Manafort Pardon ‘Not Off The Table’ Says Trump, as Mueller Targets Stone and Corsi
President Donald Trump said he won’t rule out a presidential pardon for Paul Manafort, his former campaign chairman turned convicted felon and reluctant cooperator in Special Counsel Robert Mueller’s investigation into possible collusion with Russia in the 2016 election.
The possibility of a pardon is “not off the table,” Trump said in an interview with the New York Post published Wednesday, adding that it hasn’t been specifically discussed. “Why would I take it off the table?”
Trump’s lawyer Rudy Giuliani said Trump would not be pardoning anyone now, but reserves his power to do so if he feels it appropriate once the investigation is over. Giuliani said Trump’s lawyers discussed the idea of granting pardons with the president in April, and the lawyers persuaded him not to take any action while the investigation was continuing.
“He is not going to pardon him necessarily, but he is going to consider it and not give up his right to,” Giuliani said in a telephone interview, referring to Manafort. Giuliani, the former mayor of New York, said he and Trump’s other lead lawyer, Jay Sekulow, have had no conversations with Manafort’s team about a possible pardon.
Trump and his lawyers have previously declined to comment on whether he’d consider pardoning Manafort, who in September agreed to cooperate with Mueller’s investigation. The seeming shift in tone comes after Mueller said in a court filing on Monday that the cooperation deal was void after Manafort repeatedly lied to authorities.
The rupture could have dire consequences for the 69-year-old Manafort, who has sought to avoid spending the rest of his life in prison after being convicted of bank and tax fraud shortly before he agreed to cooperate and plead guilty to other charges.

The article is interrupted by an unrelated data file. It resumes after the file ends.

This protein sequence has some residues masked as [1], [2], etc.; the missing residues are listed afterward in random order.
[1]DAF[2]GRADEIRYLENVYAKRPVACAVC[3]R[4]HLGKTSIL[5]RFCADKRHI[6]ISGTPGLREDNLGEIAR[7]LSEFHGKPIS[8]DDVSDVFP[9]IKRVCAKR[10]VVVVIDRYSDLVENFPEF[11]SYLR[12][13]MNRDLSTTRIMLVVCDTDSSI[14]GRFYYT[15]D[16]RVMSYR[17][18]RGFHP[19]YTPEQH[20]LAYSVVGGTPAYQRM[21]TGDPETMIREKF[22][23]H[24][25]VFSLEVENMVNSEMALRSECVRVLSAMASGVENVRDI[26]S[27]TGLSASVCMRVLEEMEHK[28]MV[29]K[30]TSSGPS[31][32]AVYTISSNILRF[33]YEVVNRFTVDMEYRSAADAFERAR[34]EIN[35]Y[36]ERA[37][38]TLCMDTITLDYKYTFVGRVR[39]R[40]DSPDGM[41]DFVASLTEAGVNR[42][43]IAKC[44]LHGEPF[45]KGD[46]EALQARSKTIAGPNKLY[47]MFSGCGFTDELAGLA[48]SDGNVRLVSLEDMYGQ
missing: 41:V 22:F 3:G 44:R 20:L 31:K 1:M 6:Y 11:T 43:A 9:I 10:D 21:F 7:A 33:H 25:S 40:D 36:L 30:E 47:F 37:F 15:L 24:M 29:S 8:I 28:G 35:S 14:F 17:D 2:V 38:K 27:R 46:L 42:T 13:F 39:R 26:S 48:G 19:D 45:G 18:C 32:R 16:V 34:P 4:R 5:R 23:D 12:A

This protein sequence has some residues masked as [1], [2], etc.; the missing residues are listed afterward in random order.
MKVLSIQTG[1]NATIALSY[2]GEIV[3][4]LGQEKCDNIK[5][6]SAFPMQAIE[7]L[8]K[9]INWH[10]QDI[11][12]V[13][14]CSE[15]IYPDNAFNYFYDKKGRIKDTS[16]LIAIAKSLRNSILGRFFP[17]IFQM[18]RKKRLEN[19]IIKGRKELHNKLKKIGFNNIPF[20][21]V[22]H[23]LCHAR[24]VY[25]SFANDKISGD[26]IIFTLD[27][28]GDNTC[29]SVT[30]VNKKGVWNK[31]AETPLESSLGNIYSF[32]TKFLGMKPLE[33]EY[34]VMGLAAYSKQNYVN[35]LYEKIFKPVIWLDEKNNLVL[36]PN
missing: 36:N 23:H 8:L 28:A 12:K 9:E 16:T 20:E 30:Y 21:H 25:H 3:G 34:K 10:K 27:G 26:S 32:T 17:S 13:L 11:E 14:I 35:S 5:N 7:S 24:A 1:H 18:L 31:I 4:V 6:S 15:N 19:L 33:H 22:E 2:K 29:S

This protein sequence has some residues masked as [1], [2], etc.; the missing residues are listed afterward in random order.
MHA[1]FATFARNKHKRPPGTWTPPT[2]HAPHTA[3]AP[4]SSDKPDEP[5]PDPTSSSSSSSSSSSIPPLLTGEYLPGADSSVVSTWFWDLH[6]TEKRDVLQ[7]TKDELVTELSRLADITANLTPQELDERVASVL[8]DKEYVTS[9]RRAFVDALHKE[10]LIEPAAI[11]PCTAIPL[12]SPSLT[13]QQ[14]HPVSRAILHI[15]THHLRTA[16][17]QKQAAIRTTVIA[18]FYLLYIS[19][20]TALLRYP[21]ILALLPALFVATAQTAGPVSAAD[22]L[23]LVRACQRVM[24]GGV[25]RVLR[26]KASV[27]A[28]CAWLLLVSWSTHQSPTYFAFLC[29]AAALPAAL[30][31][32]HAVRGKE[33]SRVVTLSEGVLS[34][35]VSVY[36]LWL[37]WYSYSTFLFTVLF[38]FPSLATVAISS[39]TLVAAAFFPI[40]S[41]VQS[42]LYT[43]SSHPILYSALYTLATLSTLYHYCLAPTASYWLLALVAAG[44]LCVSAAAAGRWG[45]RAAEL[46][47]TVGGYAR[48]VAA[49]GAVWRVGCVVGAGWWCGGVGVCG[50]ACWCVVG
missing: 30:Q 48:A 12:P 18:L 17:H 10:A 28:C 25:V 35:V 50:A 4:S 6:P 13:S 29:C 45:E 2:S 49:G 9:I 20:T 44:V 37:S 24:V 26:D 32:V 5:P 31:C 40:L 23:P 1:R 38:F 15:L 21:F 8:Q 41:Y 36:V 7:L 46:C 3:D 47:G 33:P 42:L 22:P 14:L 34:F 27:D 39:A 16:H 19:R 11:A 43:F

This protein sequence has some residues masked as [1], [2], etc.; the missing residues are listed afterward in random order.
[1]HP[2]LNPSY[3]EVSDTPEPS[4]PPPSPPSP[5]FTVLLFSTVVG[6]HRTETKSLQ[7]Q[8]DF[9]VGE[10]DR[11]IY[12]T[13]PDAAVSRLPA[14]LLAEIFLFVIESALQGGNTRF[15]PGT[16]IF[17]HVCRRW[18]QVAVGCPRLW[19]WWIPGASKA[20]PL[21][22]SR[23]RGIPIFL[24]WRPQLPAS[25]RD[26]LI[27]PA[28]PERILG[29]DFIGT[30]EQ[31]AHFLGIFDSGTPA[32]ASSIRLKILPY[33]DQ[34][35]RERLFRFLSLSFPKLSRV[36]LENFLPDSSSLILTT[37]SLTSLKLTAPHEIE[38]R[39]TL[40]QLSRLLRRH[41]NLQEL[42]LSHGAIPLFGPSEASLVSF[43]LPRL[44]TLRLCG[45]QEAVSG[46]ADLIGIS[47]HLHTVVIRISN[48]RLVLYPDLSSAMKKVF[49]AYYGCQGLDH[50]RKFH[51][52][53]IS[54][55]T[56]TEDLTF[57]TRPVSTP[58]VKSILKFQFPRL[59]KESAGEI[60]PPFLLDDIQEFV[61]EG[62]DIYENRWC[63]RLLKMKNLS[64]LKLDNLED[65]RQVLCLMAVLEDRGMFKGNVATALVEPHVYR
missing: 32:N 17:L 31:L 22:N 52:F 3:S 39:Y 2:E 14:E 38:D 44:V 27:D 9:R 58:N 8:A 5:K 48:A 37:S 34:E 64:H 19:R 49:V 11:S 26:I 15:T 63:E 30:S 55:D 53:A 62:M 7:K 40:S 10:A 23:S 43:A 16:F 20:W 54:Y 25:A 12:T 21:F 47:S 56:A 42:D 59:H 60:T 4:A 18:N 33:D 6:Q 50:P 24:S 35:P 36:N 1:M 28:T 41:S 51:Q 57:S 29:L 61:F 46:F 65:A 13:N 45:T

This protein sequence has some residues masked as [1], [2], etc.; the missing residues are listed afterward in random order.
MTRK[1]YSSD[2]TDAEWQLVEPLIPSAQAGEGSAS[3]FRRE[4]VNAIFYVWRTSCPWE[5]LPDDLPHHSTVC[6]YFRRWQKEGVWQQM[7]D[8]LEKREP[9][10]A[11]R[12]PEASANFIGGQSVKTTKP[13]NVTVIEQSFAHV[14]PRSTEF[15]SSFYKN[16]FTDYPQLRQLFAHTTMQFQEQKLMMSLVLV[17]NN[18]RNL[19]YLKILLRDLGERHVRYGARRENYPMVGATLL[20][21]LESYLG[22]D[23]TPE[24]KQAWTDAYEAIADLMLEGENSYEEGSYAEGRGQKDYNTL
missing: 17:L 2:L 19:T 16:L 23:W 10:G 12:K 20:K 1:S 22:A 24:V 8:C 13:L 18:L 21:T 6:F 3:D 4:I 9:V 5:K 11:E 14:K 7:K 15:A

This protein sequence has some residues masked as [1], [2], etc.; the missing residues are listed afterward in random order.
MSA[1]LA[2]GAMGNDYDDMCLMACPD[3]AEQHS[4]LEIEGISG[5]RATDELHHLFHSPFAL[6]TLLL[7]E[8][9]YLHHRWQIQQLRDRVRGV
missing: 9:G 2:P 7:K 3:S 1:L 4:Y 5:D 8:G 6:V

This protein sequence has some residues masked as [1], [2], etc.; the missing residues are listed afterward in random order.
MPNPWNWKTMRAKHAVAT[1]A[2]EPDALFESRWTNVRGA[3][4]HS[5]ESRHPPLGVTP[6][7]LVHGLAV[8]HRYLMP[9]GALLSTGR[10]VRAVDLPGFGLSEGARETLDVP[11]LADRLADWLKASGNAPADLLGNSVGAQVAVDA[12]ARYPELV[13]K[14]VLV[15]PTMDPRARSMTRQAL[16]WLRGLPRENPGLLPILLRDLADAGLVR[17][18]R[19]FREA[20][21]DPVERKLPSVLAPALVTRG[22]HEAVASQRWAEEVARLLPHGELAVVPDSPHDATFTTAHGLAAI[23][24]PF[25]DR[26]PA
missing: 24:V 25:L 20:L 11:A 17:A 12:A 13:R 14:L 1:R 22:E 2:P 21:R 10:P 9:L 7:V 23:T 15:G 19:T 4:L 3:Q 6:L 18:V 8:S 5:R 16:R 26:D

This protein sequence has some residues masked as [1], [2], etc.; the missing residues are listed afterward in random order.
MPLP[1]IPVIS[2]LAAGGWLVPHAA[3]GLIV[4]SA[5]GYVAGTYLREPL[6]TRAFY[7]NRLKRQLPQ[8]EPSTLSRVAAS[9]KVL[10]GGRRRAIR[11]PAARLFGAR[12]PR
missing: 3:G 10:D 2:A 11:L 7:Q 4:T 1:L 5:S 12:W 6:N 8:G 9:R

Dangling the possibility of a pardon could be an attempt to obstruct justice or tamper with a witness if it’s intended to prod Manafort to offer testimony favorable to Trump or avoid providing damaging evidence, according to Senator Mark Warner of Virginia, the top Democrat on the Senate Intelligence Committee.
“This would be a blatant and unacceptable abuse of power,” Warner said in a tweet. “The pardon power is not the President’s personal tool for protecting himself or his friends.”
In an unusual move, Manafort’s lawyer Kevin Downing has been in contact in recent months with Giuliani and one of Trump’s former lawyers, John Dowd.
Downing spoke to Trump’s legal team while Manafort was cooperating with Mueller to say that the president had “nothing to worry about,” according to a person familiar with the communications. But Downing didn’t convey specifics of the debriefings or the substance of questions from prosecutors, according to the person.
Giuliani said the lawyers still have a joint defense agreement in place and had about six conversations with each other during the cooperation period when Manafort’s lawyers shared information they believed could be helpful to Trump’s defense.
Giuliani said the conversations hadn’t gotten into specifics of what questions Muller was asking. He said he assumed one of the topics was a 2016 meeting in Trump Tower that included Manafort, Donald Trump Jr. and a Russian lawyer, but he wasn’t certain that the meeting had come up.